All Florida Invitational is being curated by artists

Boca Raton Museum of Art

Flora, fauna, politics, and psychosis make up but a few of the themes of the Boca Raton Museum of Art’s 65th All Florida Invitational – an exhibition with as wide a variety of artistic mediums as it has subject matter. On view July 16 through September 25, this year’s iteration of the longest-running juried art competition in the state brings together the work of five distinguished Florida-based artists alongside the work of 25 early-career Florida artists. The result is an exhibition of 30 works that provide a unique perspective onto current artistic practice in our state – a perspective guided by the voices of the artists themselves.

The Museum made the decision to change the format of the exhibition in 2015, switching from a submission to an invitational design. Five established artists with strong ties to Florida – Edouard Duval–Carrié of Miami, Elisabeth Condon of Tampa and Brooklyn, Christopher Harris of Orlando, Carol Prusa of Boca Raton, and Sergio Vega of Gainesville – were invited to each select five artists who they believe show great promise. With artists involved in the curatorial process, the All Florida Invitational offers a new and personal perspective.

“The invitational format has strengthened this much-beloved exhibition,” says Marisa J. Pascucci, the Museum’s Curator of Collections, who worked on the project. “The All Florida Invitational is now much more inclusive of all of Florida – both geographically and artistically. And interestingly, more than half of the artists participating in the exhibition are female.”

Irvin Lippman, the Museum’s Executive Director, notes that “as the Museum was founded by artists, we thought the best way to advance the All Florida was to create an artist-centered curatorial selection committee. We have chosen artists who definitely have their finger on the pulse.”

The All Florida Invitational features works by:

Elisabeth Condon, Tampa and Brooklyn, Painter,
Condon’s paintings, drawings and collages combine influences from Chinese scrolls, American postwar abstraction and wallpaper patterns.

Michael Covello, Tampa, Painting,
Covello’s art is based in abstraction while depicting space, whether figuratively in two-dimensional painting or literally in an installation. Striving for a presentation of excess, his work is purposefully challenging viewers to comprehend what is before them.

Cindy Mason, St. Petersburg, Installation, Sculpture,
Using the language of abstraction, Mason investigates the human consciousness and self-awareness in public and private space; specifically what the mind knows to be there and what a person actually sees.

Shawn Pettersen, Sarasota, Sculpture,
With a desire to create a bridge between the epic and personal, Pettersen’s work references natural disasters, the animal kingdom, technology, biblical stories and American biography.

Claudia Ryan, Bradenton, Painting and Drawing,
Ryan’s grand abstract works are filled with layers of gestural brushstrokes and markings. The intense compositions are imagined by the artist and put down on paper or canvas quickly in a mode of unconsciousness.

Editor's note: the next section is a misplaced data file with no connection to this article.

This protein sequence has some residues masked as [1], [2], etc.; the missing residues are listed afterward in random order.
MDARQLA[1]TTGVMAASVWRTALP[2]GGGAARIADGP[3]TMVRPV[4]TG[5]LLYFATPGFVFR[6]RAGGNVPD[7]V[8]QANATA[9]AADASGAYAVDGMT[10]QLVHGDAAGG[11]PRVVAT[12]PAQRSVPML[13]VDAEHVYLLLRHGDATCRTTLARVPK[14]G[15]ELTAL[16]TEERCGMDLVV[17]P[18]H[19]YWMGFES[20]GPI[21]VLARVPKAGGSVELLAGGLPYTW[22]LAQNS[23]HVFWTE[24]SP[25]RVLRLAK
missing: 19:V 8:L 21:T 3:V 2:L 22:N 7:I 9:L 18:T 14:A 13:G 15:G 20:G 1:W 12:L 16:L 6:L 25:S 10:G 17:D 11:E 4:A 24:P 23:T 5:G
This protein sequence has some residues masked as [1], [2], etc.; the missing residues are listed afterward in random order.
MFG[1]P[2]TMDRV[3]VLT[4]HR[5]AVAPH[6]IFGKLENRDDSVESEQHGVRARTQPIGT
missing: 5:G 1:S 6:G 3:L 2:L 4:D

Carmen Tiffany, Miami, Video,          
Creating fantastical characters, Tiffany works in animation and drawing to investigate the unsettling aspects of utopian ideologies. She mimics the bright colors and patterns of children’s stories to fashion a world of artifice.

Edouard Duval-Carrié, Miami, painter and sculptor,     
Duval-Carrié was born in Haiti in 1954, emigrated to Puerto Rico as a child before studying in Montreal and France and finally residing in Miami. His paintings and sculpture reflect the culture and history of Haiti with references to the Vodou religion.

Emilio Martinez, Miami, Drawing and Painting
Born in 1981 in Tegucigalpa, Honduras, Martinez came to Miami at age 13. His difficulty in adjusting to the language and culture of his new home, he began to draw and paint. His work is filled with personal research and exploration on identity, diaspora and spiritual symbols. His work comes to life through the bicultural puzzle, which he de-codes, on a daily basis using a sketchbook where he records like a dairy, his obsessions, passions and fears.

Kerry Phillips, Miami, Installation artist,
Phillips credits the amassing and arranging of the found objects in her installations to growing up on farms and the grand storytelling of a grandmother. She terms these site-specific installations Inventories that “combine the all of something from my studio with something found on site.”

Vickie Pierre, Miami, Painting and Assemblages,
Pierre’s work is informed by memory, popular culture and the decorative and ornamental arts. Within her work, Pierre re-contextualizes iconic imagery and found objects to formulate a narrative that references the inner dialogue of identity and feminine psychology.

Onajide Shabaka, Miami, Mixed Media,
Shabaka references the anthropological, geological and biological in his visceral and conceptual photographic work. He seeks to engage with and merge nature, history, technology and ritual, much of which is intertwined with his work as an arts writer and independent curator.

Nina Surel, Miami, Mixed Media,
Surel was born and raised in Buenos Aires where she studied fashion, textile, costume and set design before relocating to Miami. Her multi-media works, often monumental in size, depict Surel as a single figure or as multiple characters in extravagant costumes highlighted by vintage found objects and set in extensive environments.

Christopher Harris, Orlando, Film,
Harris’ films explore the post-industrial urban landscape, black outlaws, the cosmic consequences of the sun’s collapse, a child’s nightlight and a theme park performance of Christ’s Passion.